It should be an easy answer. Yes. His story is in the Bible.
But, someday the grandchild will confront hard facts about the impossibility of stuffing two of every kind of animal into one boat—just as other mature believers have had to do. Not so quick with the easy answer.
Maybe I should have given the classic “Santa Claus” answer, given by newspaperman Francis Church when asked if Santa Claus was real, “Yes, Virginia, there is a Santa Claus [or Noah]. He exists as certainly as love and generosity and devotion exist….”
What did I do? I hedged a little, and said I thought Noah was real, but not with the same fervor that Church generated to affirm Santa’s existence.
If it is hard for people of faith to answer children’s questions about God and God’s story, it can be even more challenging for “faith-free” adults to respond appropriately to those questions from their children.
That challenge was the motivation for North Carolina author Andrew Park’s new book, “Between a Church and a Hard Place: One Faith-Free Father's Struggle to Understand What it Means to be Religious (or Not).”
The resulting book could be welcome help for any parents, whether believers or faith free, who want to share their values and beliefs with their children, if, in the end, they want their children to be prepared, responsible, and free to make their own decisions about faith.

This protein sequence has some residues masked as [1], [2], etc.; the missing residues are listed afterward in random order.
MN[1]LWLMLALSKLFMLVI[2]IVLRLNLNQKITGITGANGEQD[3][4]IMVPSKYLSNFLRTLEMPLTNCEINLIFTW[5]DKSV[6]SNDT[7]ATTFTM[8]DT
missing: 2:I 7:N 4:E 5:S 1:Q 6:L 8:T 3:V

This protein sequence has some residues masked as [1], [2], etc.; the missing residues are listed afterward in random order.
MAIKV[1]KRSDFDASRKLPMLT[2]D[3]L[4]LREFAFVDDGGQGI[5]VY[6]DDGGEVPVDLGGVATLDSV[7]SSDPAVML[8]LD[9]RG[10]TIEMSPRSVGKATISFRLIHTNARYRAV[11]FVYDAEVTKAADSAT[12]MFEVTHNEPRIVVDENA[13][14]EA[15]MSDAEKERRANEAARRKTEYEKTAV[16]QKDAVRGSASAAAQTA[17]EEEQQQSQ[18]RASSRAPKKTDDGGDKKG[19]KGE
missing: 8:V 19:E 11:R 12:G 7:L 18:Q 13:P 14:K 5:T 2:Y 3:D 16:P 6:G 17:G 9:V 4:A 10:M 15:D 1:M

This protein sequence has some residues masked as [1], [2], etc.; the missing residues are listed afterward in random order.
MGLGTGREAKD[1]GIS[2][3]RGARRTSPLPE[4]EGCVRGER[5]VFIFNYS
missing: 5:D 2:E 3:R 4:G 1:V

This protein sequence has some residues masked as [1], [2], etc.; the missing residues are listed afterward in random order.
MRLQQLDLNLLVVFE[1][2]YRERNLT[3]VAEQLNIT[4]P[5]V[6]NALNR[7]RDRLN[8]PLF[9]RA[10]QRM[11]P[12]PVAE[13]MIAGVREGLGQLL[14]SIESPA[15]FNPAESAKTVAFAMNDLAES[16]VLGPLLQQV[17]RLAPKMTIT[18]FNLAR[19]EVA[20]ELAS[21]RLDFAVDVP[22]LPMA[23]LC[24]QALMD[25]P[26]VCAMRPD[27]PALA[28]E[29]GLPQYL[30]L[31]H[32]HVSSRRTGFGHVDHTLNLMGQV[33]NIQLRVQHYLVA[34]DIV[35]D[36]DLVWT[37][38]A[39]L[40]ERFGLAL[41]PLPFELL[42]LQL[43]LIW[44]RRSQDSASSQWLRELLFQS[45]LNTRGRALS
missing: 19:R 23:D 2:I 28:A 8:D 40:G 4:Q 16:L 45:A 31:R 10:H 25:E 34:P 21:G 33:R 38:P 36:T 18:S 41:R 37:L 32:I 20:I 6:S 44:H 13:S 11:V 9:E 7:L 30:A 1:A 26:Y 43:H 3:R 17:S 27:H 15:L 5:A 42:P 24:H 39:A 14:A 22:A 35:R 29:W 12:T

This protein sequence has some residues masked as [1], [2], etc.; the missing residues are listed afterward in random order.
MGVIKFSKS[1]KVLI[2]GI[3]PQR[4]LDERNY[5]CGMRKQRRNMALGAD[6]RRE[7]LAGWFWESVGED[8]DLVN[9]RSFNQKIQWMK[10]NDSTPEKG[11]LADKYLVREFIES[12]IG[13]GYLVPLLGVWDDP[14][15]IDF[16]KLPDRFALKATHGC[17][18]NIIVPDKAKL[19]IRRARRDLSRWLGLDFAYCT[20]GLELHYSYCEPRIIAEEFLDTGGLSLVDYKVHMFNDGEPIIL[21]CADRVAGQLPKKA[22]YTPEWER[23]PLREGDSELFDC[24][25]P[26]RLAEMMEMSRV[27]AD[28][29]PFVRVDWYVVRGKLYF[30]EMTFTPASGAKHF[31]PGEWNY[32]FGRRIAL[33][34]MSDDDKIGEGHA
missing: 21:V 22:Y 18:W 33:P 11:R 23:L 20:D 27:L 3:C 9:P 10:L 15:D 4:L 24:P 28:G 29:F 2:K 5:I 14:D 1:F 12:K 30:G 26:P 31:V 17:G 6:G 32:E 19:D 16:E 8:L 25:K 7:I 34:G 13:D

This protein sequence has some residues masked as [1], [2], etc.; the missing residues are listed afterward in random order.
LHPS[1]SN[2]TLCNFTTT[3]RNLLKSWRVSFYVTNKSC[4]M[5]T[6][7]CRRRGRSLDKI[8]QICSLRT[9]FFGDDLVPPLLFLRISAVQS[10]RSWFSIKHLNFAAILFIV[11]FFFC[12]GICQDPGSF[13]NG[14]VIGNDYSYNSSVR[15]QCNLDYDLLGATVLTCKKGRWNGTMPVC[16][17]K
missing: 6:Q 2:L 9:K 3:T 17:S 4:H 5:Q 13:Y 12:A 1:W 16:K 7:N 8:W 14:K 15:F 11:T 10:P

Park’s book begins, “My son was three years old the first time I heard him say ‘God.’ He didn’t get it from me.”
Park describes his panic as he and his wife sat on the couch listening to their son bring up this unwelcome word. “I wanted to grab it out of the air and gently shove it back into his mouth for a few more years.”
A little later, Park overhears his budding evangelist son talking to his one-year old sister, ‘Hey, did you know that God made us?...And when we die, we go back to Him?...Isn’t that so cool?’”
Park describes his reaction: “I lingered by the door a moment, expecting a return of the panic that had visited me on the couch. But it never showed. In its place, a different feeling arose, something vaguely happy, maybe even hopeful. For a moment, I felt his wonder at the idea of a benevolent creator just waiting to welcome us back into His loving, secure embrace. I understood his comfort at the notion of a grand plan for our existence. When you put it that way, it is so cool. I’ve just never believed it.”
His son’s encounter with God sent Park on an odyssey to find the origins and the underpinnings of his own lack of faith. He takes his readers with him to the tiny town of Falcon, near Fayetteville, where his great grandfather, Julius Culbreth, is still honored as one of the founders of the modern Pentecostal Holiness Church; to a serious discussion with his brother, whose teenage conversion to evangelical Christianity led his “faith free” parents to hire a deprogrammer to attempt to reverse the conversion; to participation in a small support and worship group that was part of the ministry of a modern conservative mega-church; and to thoughtful study and reflection about the role religion can play in enriching the lives of so many people.
Nevertheless, Andrew Park remains “faith free.”
But, whatever their religious views, those who read his book and take the journey with him will be challenged to examine their beliefs or lack thereof—and find the renewal that comes from an honest self-appraisal.
Best of all, Park’s openness and humor make this very serious topic a rich reading pleasure.
D.G. Martin will moderate a panel on Western North Carolina’s New Economy on Mar. 29 from 7:15-8:45 at the AdvangeWest Economic Summit at Pack Place in downtown Asheville. Details at www.advantagewest.com, or call Amanda Baranski at 828-687-7234.